Querying a database over different timelines

I am currently using Stardog 7.2 version. I heard that stardog has deprecated data versioning and came up with new features similar to bi-temporal modeling. My questions are:

  1. How do I query my DB across different timelines?
  2. How do I compute differences across those snapshots?

I had previously asked about the possibility of using the new edge-properties feature to do bi-temporal modeling but I don't believe anything has changed with VCS. (Stardog versioning)

What exactly are you looking to do?

I want to know how versioning can be achieved through UI and CLI in stardog. It would be great if share CLI commands here

API https://stardog.docs.apiary.io/#reference/versioning
CLI https://www.stardog.com/docs/#_man_pages stardog vcs *

Thanks Zachary for replying back, I am not familiar with the API method, need to go through it.
But I tried using CLI commands. First I enabled the database with versioning.enabled=true, then ran few VCS commands. There was a warning stating that the database has to be enable versioning. Help me out in this issue.

I'm running 7.2.0 and I got the same thing. I vaguely recall someone mentioning that it had been removed since they went to the new Mastiff backend but I can't be sure. There's nothing in the docs except the references to the man pages. Someone from Stardog would have to clarify what the status is. I thought that they were possibly working on snapshot support and might bring it back when that was ready.

We deprecated and then removed the lightweight versioning support that existed in earlier versions of Stardog. So the behavior you are seeing is expected; we do not support vcs anymore.

As Zach said, we are currently considering different, but similar functionality, around temporal or bi-temporal access to the data physically held in Stardog. There are a lot of open questions around what are the precise features required for this and how it interacts with virtual graphs.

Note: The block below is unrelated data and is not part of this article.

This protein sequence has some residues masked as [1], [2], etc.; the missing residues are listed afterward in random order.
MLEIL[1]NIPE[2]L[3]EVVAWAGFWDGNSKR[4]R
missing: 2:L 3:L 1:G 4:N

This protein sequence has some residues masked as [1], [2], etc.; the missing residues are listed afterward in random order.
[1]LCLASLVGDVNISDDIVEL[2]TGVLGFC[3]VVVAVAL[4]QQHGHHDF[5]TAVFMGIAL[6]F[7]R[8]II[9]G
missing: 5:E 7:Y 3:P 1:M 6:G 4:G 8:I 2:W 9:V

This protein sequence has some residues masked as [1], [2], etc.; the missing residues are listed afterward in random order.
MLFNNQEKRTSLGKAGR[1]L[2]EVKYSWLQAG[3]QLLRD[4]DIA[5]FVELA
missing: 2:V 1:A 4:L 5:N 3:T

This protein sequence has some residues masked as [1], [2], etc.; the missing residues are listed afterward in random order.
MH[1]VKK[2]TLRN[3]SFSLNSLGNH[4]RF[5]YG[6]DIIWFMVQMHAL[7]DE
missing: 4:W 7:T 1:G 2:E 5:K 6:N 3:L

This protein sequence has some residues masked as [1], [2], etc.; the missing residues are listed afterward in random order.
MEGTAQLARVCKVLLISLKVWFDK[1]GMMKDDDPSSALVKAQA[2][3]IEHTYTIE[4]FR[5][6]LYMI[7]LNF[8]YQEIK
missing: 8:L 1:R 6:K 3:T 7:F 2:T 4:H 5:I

We'd love to hear about your use case to help inform the feature design process.

One of the challenges in bitemporal design is that the temporal fields need only be monotonically increasing types. A mistake many application designers make is to use CPU derived timestamps; this will produce bad results in multi-process and multi-CPU environments. A better approach is to implement internally transactional monotone generators for use in the temporal fields. If the application really needs to know the time, it can be sampled once when the temporal index is generated and recorded as a property of the temporal index. This allows the bitemporal implementation to use a fixed datatype, and the application developer to use any datatype meeting the monotonic criteria. In the case of complex transactions with many insertions, updates and deletes, the same generated index is used everywhere in the transaction, insuring that the temporal semantics are consistent.
A few years ago, I designed a bitemporal relational database schema for the US Trademark Office to track trademark application cases.
Jim

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